Differing Mechanisms of New Particle Formation at Two Arctic Sites

Lisa J. Beck, Nina Sarnela, Heikki Junninen, Clara J.M. Hoppe, Olga Garmash, Federico Bianchi, Matthieu Riva, Clemence Rose, Otso Peräkylä, Daniela Wimmer, Oskari Kausiala, Tuija Jokinen, Lauri Ahonen, Jyri Mikkilä, Jani Hakala, Xu Cheng He, Jenni Kontkanen, Klara K.E. Wolf, David Cappelletti, Mauro MazzolaRita Traversi, Chiara Petroselli, Angelo P. Viola, Vito Vitale, Robert Lange, Andreas Massling, Jakob K. Nøjgaard, Radovan Krejci, Linn Karlsson, Paul Zieger, Sehyun Jang, Kitack Lee, Ville Vakkari, Janne Lampilahti, Roseline C. Thakur, Katri Leino, Juha Kangasluoma, Ella Maria Duplissy, Erkki Siivola, Marjan Marbouti, Yee Jun Tham, Alfonso Saiz-Lopez, Tuukka Petäjä, Mikael Ehn, Douglas R. Worsnop, Henrik Skov, Markku Kulmala, Veli Matti Kerminen, Mikko Sipilä

Research output: Contribution to journalArticleScientificpeer-review

76 Citations (Scopus)

Abstract

New particle formation in the Arctic atmosphere is an important source of aerosol particles. Understanding the processes of Arctic secondary aerosol formation is crucial due to their significant impact on cloud properties and therefore Arctic amplification. We observed the molecular formation of new particles from low-volatility vapors at two Arctic sites with differing surroundings. In Svalbard, sulfuric acid (SA) and methane sulfonic acid (MSA) contribute to the formation of secondary aerosol and to some extent to cloud condensation nuclei (CCN). This occurs via ion-induced nucleation of SA and NH3 and subsequent growth by mainly SA and MSA condensation during springtime and highly oxygenated organic molecules during summertime. By contrast, in an ice-covered region around Villum, we observed new particle formation driven by iodic acid but its concentration was insufficient to grow nucleated particles to CCN sizes. Our results provide new insight about sources and precursors of Arctic secondary aerosol particles.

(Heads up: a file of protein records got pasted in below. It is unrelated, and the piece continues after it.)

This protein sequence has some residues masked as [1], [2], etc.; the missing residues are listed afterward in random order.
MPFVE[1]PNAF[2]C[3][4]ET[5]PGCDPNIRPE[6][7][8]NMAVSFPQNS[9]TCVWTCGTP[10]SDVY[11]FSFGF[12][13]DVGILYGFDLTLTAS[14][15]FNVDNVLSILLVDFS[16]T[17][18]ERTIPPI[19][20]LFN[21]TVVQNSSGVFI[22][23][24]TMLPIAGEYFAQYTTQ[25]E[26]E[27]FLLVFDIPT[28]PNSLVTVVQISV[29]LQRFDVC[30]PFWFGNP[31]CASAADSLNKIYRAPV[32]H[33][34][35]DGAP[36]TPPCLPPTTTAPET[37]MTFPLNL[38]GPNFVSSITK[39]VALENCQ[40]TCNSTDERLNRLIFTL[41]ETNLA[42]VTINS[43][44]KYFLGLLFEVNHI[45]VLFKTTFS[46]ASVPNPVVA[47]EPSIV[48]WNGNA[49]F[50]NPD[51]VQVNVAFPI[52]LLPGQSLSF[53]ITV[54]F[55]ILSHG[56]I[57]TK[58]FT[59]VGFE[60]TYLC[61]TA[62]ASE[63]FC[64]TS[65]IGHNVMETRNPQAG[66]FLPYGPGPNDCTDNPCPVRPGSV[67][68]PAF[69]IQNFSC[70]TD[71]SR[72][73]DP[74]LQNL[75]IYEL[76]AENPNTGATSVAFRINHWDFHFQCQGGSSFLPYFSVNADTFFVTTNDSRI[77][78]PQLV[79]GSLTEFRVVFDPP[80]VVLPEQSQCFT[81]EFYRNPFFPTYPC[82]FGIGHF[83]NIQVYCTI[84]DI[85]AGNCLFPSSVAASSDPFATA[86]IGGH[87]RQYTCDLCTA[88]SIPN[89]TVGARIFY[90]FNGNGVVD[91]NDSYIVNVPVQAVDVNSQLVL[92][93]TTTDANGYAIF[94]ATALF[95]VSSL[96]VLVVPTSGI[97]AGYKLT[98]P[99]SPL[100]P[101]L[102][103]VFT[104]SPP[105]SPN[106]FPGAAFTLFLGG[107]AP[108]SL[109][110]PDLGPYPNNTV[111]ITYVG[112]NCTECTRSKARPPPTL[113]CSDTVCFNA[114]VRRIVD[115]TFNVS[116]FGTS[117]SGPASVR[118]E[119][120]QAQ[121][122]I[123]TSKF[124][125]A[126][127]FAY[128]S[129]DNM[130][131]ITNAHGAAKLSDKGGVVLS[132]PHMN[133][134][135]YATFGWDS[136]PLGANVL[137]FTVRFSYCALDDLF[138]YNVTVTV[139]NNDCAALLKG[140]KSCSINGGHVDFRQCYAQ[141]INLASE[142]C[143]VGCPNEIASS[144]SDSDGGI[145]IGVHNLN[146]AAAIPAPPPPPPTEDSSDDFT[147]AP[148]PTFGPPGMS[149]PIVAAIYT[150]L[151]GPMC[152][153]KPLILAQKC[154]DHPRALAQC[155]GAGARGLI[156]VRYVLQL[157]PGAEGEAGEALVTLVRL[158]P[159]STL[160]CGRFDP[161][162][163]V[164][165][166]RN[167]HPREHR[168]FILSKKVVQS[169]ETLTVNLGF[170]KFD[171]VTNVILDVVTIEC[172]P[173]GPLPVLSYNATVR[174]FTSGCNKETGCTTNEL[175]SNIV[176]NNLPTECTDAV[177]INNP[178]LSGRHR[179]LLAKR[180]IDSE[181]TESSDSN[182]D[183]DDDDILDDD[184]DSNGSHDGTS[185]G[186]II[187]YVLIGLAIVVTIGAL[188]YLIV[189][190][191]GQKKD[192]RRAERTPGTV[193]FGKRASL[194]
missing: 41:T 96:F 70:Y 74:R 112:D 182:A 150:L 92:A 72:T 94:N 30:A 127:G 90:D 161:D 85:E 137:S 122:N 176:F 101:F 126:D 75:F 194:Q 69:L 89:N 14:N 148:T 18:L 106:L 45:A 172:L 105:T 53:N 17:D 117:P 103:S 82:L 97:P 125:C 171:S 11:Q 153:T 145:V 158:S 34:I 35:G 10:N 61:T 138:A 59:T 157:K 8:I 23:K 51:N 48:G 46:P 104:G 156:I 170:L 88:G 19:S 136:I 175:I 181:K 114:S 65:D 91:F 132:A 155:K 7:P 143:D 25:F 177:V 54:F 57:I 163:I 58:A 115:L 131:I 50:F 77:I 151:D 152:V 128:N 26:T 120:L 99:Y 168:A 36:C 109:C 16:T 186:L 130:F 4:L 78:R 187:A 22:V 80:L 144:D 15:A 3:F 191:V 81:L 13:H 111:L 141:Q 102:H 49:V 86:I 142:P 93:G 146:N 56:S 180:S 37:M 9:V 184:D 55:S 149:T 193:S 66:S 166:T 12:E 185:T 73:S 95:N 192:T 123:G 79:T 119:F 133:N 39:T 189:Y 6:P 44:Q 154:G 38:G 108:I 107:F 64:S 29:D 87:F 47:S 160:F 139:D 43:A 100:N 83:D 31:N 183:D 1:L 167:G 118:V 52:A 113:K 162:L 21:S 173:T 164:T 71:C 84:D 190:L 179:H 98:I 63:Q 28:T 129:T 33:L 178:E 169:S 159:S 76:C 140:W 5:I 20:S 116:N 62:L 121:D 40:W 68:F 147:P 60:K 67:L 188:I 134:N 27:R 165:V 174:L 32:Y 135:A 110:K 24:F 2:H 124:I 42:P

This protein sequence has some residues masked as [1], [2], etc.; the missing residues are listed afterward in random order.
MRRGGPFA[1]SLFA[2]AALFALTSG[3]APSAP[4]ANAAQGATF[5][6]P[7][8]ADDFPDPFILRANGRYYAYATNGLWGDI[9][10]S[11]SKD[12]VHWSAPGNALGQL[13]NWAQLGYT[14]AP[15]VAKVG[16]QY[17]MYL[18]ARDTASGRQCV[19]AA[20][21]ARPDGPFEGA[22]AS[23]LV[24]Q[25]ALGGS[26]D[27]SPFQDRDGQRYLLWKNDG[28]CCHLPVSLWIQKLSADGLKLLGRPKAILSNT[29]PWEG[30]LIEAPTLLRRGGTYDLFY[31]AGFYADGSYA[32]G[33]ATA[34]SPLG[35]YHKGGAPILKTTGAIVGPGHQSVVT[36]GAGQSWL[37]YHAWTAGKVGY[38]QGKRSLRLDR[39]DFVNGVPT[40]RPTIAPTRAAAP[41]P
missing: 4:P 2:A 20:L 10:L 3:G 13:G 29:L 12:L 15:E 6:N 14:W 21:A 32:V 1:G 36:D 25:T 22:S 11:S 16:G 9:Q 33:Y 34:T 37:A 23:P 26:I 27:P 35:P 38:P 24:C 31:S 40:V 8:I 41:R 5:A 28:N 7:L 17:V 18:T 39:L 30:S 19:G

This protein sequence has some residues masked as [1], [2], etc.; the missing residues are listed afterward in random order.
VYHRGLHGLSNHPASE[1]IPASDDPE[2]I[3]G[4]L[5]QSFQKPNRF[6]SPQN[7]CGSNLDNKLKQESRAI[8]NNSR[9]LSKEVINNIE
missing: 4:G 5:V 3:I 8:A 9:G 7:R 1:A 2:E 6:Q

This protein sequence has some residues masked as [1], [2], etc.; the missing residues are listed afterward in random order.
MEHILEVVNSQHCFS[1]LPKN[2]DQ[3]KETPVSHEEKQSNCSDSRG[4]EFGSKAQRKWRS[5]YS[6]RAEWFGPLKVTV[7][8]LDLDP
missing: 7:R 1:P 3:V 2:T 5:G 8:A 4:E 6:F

Original languageEnglish
Article numbere2020GL091334
JournalGeophysical Research Letters
Volume48
Issue number4
DOIs
Publication statusPublished - 28 Feb 2021
MoE publication typeA1 Journal article-refereed

Keywords

  • Arctic atmosphere
  • low-volatility vapors
  • new particle formation

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